Can I use E. coli containing an F' plasmid, such as Top 10F', to propagate a vector with the ccdB gene?

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Answer

While the F' plasmid does contain the ccdA gene that can inhibit or reduce the toxicity of the ccdB gene product, the ccdA expression level is likely to be too low, or inhibition may not be complete, and the bacteria would still be exposed to the ccdB gene product and thus not grow. Therefore, bacterial strains containing the F' plasmid are not recommended as hosts for propagation of ccdB containing vectors.

For propagation of Gateway® vectors containing ccdB, we recommend the One Shot® ccdB Survival™ 2 T1R Competent Cells (A10460), which were specifically designed for that purpose. However, please note that these cells are not validated for propagation of other ccdB-containing vectors like the older pZErO® plasmids, and in most cases they are not expected to work due to very high levels of ccdB protein expressed in those vectors.

Answer Id: E3870

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5dc420b2cb29f110092134fd15430ea0_FAQ

Can N-terminal or C-terminal tags be attached to a Gateway® Entry clone?

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Answer

To have an N-terminal tag, the gene of interest must be in the correct reading frame when using non-TOPO® adapted Gateway® entry vectors. All TOPO® adapted Gateway® Entry vectors will automatically put the insert into the correct reading frame, and to add the N-terminal tag you simply recombine with a destination vector that has N-terminal tag.

To attach a C-terminal tag to your gene of interest, the insert must lack its stop codon, and be in the correct reading frame for compatibility with our C-terminal tagged destination vectors. Again, TOPO® adapted Gateway® Entry vectors will automatically put the insert into the correct reading frame. If you do not want the C-terminal tag to be expressed, simply include a stop codon at the end of the insert that is in frame with the initial ATG.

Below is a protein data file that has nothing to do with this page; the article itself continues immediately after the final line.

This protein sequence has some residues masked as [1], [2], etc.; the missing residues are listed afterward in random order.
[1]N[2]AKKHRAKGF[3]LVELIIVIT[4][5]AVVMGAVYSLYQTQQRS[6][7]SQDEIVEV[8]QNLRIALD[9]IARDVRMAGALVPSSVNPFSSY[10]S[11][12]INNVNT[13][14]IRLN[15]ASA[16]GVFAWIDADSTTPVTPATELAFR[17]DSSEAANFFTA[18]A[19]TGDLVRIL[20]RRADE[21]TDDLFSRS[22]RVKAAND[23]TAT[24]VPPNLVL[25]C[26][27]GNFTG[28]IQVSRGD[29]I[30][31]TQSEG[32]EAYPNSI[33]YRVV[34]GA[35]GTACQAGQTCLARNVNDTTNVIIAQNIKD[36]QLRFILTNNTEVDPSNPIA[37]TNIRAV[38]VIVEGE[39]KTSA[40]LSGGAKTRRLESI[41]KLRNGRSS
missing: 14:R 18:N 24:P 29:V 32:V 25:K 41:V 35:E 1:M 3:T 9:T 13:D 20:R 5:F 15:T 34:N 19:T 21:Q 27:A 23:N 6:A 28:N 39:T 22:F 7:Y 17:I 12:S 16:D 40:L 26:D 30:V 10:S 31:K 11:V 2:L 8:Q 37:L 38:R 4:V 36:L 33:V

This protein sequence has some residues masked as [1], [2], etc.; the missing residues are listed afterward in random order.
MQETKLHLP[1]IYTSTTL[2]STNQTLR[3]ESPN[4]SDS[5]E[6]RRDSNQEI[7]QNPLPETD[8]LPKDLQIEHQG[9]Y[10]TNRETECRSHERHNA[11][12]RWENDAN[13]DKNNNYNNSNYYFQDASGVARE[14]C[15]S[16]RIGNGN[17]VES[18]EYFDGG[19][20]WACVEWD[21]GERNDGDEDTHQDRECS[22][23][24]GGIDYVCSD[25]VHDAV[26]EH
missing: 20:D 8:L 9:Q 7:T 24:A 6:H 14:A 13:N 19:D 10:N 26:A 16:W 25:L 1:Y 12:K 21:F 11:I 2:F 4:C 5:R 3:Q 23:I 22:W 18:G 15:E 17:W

Generally, you need to choose a destination vector before you design and clone your insert into the Entry vector. This will determine whether you need to include an initiating ATG or stop codon with your insert.

Answer Id: E3950

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9fd12edd34b7e795629873843f6868a0_FAQ

Are there common restriction sites that can be used to excise a gene out of a Gateway® plasmid?

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Answer

The core region of the att sites contains the recognition sequence for the restriction enzyme BsrGI. Provided there are no BsrGI sites in the insert, this enzyme can be used to excise the full gene from most Gateway® plasmids. The BsrGI recognition site is 5'-TGTACA and is found in both att sites flanking the insertion site.
If a different restriction site is desired, the appropriate sequence should be incorporated into your insert by PCR.

Answer Id: E3317

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